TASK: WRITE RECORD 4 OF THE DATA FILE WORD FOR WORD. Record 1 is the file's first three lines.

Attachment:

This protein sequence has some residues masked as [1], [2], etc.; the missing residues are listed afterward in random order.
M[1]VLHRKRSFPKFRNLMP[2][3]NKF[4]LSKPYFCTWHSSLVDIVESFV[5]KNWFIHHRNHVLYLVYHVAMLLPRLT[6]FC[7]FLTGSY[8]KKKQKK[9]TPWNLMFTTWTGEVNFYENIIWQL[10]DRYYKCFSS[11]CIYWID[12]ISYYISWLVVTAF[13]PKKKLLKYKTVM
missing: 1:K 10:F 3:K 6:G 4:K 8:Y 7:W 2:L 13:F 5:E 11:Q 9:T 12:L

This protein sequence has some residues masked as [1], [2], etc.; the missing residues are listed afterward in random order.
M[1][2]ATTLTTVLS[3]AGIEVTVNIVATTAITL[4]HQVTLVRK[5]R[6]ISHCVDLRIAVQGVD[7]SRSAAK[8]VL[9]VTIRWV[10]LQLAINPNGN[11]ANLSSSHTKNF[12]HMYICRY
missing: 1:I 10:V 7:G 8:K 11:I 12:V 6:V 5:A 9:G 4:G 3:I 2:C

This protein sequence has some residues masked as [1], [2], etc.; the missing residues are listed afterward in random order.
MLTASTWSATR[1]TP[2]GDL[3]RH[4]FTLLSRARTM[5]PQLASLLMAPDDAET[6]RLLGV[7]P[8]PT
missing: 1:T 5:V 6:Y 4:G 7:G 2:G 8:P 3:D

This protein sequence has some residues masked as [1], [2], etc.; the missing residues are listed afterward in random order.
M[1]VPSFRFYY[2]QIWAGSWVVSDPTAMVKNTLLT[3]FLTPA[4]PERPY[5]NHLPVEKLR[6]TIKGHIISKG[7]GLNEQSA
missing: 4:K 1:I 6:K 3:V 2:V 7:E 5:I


This protein sequence has some residues masked as [1], [2], etc.; the missing residues are listed afterward in random order.
M[1]VPSFRFYY[2]QIWAGSWVVSDPTAMVKNTLLT[3]FLTPA[4]PERPY[5]NHLPVEKLR[6]TIKGHIISKG[7]GLNEQSA
missing: 4:K 1:I 6:K 3:V 2:V 7:E 5:I